Home Art & Culture Dancing to ‘Yellow Submarine,’ Neanderthal Extinction and Other Letters to the Editor

Dancing to ‘Yellow Submarine,’ Neanderthal Extinction and Other Letters to the Editor

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To the Editor:

In Bill Maher’s review of Craig Brown’s “150 Glimpses of the Beatles” (Dec. 6), Maher asks rhetorically, “Who is this for?”

I would respond, “For everyone,” because the Beatles’ music is timeless. My parents enjoyed it in the 1960s. I’ve loved their music my entire life. And last year, for my children’s first concert, my wife and I took them to see Ringo Starr, where they happily danced and sang along to “Yellow Submarine.”

Stephen A. Silver
San Francisco

To the Editor:

After reading Yuval Noah Harari’s review of Rebecca Wragg Sykes’s “Kindred” (Dec. 6), I felt compelled to comment. While defending Neanderthals from a predicated pejorative image, Harari brings up the issue of their extinction. “Scholars always noted the suspicious coincidence that Neanderthals made their exit exactly when Homo sapiens appeared on the scene.” He notes that they vanished 40,000 years ago (about 10,000 years after we started using language) and attributes it to our “superior networking.”

In his own book “Sapiens,” Harari refers to the Neanderthal’s extinction as an ethnic cleansing. This was the result of Sapiens’ superior facility with language. The Neanderthal’s vocal apparatus didn’t accommodate our range of sounds. Language transformed Sapiens in ways Neanderthals could only dream of, which led to their demise.

Steven Lesk
Marine on Saint Croix, Minn.

To the Editor:

In her Hollywood roundup (Dec. 6), Lisa Schwarzbaum points out that Scott Eyman, in his biography of Cary Grant, “hedges” on the topic of the actor’s precise sexuality, and suggests that the book’s subtitle, “A Brilliant Disguise,” is a kind of tease.

Eyman contends that there was a vast gulf between the onscreen Grant and the real-life Grant in terms of confidence and deportment. Having read the book, I have to disagree. Grant supposedly once said: “Everybody wants to be Cary Grant. Even I want to be Cary Grant.”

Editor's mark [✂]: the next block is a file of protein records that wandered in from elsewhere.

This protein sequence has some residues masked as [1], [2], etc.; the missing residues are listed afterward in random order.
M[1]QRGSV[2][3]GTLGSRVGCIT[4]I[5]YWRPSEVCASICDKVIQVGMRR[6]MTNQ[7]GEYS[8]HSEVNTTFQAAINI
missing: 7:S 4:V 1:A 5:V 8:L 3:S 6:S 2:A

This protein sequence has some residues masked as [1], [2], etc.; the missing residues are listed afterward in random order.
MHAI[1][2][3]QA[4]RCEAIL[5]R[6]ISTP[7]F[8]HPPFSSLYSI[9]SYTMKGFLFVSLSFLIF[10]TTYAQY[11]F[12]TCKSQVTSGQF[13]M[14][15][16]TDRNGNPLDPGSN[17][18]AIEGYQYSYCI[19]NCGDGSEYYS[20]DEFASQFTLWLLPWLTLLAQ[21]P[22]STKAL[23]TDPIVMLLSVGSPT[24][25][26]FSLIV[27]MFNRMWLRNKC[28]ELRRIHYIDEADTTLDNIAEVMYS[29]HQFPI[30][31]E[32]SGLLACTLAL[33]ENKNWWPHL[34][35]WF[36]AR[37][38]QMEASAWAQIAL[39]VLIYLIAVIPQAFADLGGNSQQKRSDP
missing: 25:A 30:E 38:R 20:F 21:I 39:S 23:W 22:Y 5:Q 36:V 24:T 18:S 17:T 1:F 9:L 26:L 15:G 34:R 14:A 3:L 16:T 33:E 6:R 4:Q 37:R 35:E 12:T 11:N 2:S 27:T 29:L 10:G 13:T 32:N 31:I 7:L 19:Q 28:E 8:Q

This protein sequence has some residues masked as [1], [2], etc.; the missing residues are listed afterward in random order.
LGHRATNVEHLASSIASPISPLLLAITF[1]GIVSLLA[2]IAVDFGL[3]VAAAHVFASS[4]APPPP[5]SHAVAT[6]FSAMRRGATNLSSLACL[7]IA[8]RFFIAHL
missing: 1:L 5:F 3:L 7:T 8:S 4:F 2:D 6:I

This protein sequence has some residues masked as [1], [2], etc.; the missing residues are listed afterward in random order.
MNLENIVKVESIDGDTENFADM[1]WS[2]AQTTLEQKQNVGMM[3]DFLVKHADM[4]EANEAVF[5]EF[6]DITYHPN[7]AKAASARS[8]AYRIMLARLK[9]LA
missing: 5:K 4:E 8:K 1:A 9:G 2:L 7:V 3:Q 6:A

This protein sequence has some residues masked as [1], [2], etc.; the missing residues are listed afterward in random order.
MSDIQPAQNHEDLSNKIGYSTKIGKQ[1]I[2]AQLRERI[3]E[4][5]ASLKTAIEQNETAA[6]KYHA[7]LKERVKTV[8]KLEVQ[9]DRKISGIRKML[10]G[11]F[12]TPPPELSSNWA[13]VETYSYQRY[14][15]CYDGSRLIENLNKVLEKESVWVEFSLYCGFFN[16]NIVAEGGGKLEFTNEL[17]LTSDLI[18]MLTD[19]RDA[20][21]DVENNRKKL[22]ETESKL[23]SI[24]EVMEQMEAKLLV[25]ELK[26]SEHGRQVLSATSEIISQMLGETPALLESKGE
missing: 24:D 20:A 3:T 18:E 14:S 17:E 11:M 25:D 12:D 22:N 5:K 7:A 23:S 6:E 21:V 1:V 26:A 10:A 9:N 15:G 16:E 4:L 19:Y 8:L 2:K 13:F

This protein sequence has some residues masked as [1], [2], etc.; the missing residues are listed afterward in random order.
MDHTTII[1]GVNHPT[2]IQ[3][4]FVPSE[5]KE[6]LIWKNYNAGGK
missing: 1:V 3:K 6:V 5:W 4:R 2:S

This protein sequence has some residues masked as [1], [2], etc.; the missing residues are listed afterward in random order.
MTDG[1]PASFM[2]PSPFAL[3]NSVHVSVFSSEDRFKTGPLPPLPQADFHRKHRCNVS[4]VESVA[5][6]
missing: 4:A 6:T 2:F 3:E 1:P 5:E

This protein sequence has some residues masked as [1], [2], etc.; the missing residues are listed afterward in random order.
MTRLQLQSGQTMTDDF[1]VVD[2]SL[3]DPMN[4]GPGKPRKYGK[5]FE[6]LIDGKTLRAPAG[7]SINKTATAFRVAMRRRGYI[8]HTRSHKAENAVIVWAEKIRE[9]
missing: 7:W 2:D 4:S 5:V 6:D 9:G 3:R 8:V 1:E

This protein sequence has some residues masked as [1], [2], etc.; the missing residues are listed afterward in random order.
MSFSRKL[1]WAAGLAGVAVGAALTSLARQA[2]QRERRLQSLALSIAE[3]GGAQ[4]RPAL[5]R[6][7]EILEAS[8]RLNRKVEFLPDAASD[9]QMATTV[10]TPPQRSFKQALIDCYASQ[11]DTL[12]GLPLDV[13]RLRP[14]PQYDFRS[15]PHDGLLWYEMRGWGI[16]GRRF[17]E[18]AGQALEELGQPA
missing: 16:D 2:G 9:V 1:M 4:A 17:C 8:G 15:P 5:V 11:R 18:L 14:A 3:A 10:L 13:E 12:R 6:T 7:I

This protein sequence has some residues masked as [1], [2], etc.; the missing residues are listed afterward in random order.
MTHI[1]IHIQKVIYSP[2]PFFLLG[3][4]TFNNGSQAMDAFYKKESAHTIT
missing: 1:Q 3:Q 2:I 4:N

But as complicated as this man could be, and occasionally unlikable (like most of us, I’d say), the Cary Grant I come away with does not starkly contrast with any of the characters he embodied onscreen. He was hired for the iconic roles he played not because he possessed staggering gifts for becoming another person — an acting chameleon like, say, Gary Oldman or Meryl Streep, he was not — but because he was right for those roles.

As Pauline Kael once wrote, he was too “self-aware” to appear in westerns, and never did. He spurned the offer to play Henry Higgins in the film “My Fair Lady,” because “the way I talk now is the way Eliza talked in the beginning.”

Grant retired from acting at age 62, when he was still a top box office attraction. He could have transitioned to character parts, as many actors and actresses do when their leading-role days recede.

Maybe he would have thrived in this, possibly winning the competitive Oscar so long denied him. But he wasn’t interested. Cary Grant enjoyed a long, celebrated and lucrative career without having to stretch that much, and that was perfectly fine with him.

David English
Acton, Mass.

To the Editor:

In her review of “Mad at the World,” William Souder’s biography of John Steinbeck (Dec. 6), Brenda Wineapple mentions Steinbeck’s first novel, “Cup of Gold,” which she calls “deservedly forgotten.”

I read “Cup of Gold” many years ago, and certainly have never forgotten it. I found it as memorable as anything Steinbeck has written, and I believe I have read all of his books at one time or another. “Cup of Gold” is the masterly beginning of a great career. It’s a rollicking tale of pirates, conquest and political intrigue. It’s also a wonderfully readable and deeply insightful story of sexual obsession and power, giving us a man who drags down thousands of lives in an effort to serve his own gratification.

It is a perfect story for our times, and a fine precursor to Steinbeck’s later masterpiece, “The Grapes of Wrath.” Steinbeck’s first novel is neither unmemorable nor slight. Wineapple should read it again.

Kevin Kane
New York

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